Odunde Festival begins Sunday at noon to celebrate African culture

In April 1975, Lois Fernandez leveraged a $100 gift from Philadelphia’s Southwest Center City Community, raised some neighborhood donations and started the Odunde Festival, a celebration that fosters pride and awareness of black history and culture.

Approximately 50 people, including co-founder Ruth Taylor, a friend who helped in the creation of Odunde, joined Fernandez in a procession that started in her South Philly community.

Odunde Festival events included music and dance presentations.(L.A. Parker/The Trentonian)

Sunday, June 9, just shy of 50 years later, an estimated 500,000 people are expected for an Odunde celebration, the largest African American street festival in North America, that spreads across 15 blocks jam packed with vendors, displays, international cuisine, drumming, and entertainment.

Odunde (meaning “Happy New Year” in Yoruba) Festival begins at noon.

Odunde derives from the tradition of the Yoruba people of Nigeriain celebration of the new year according to the Yoruba calendar or Kọ́jọ́dá, which usually falls on the first moon of June (Òkudù) on the Gregorian calendar.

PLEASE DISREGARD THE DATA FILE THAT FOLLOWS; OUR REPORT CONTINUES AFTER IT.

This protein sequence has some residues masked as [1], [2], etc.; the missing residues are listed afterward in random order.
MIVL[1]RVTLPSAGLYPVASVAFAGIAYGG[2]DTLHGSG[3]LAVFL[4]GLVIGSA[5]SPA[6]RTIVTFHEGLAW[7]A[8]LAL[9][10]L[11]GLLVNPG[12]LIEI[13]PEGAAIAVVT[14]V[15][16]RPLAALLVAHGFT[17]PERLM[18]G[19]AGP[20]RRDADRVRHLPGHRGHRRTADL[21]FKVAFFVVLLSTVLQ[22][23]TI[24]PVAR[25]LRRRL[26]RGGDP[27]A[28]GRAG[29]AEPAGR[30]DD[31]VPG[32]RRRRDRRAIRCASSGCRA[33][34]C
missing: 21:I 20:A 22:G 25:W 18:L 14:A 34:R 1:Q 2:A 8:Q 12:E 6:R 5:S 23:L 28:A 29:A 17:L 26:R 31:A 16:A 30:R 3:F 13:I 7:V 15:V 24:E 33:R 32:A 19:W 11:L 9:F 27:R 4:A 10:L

The festival begins with a procession from 23rd and South Street to the Schuykill River. For this ceremony, gifts of fruit and flowers are brought to honor the Goddess Oshun – the deity of culture, civilization, art and love. The Odunde Festival celebrates the coming of another year for African Americans and Africanized people around the world.

The Festival exists as much about Black economics as culture with the event expected to deliver an estimated $28 million windfall for the City of Philadelphia. While Black Power may represent social, political and cultural mobility, in capitalist America, nothing says power like money, in this case, Black gold.

Philadelphia Mayor Cherelle Parker (no relation) will join Odunde Festival leadership, City and community representatives, and festival attendees to celebrate the 49th annual Odunde Festival.

Ruth Arthur and Lois Fernandez were co-founders of Odunde festival. Ruth died at age 64 in 1997. While Lois died at age 81 in 2017.

Odunde Festival events included music and dance presentations.(L.A. Parker/The Trentonian)

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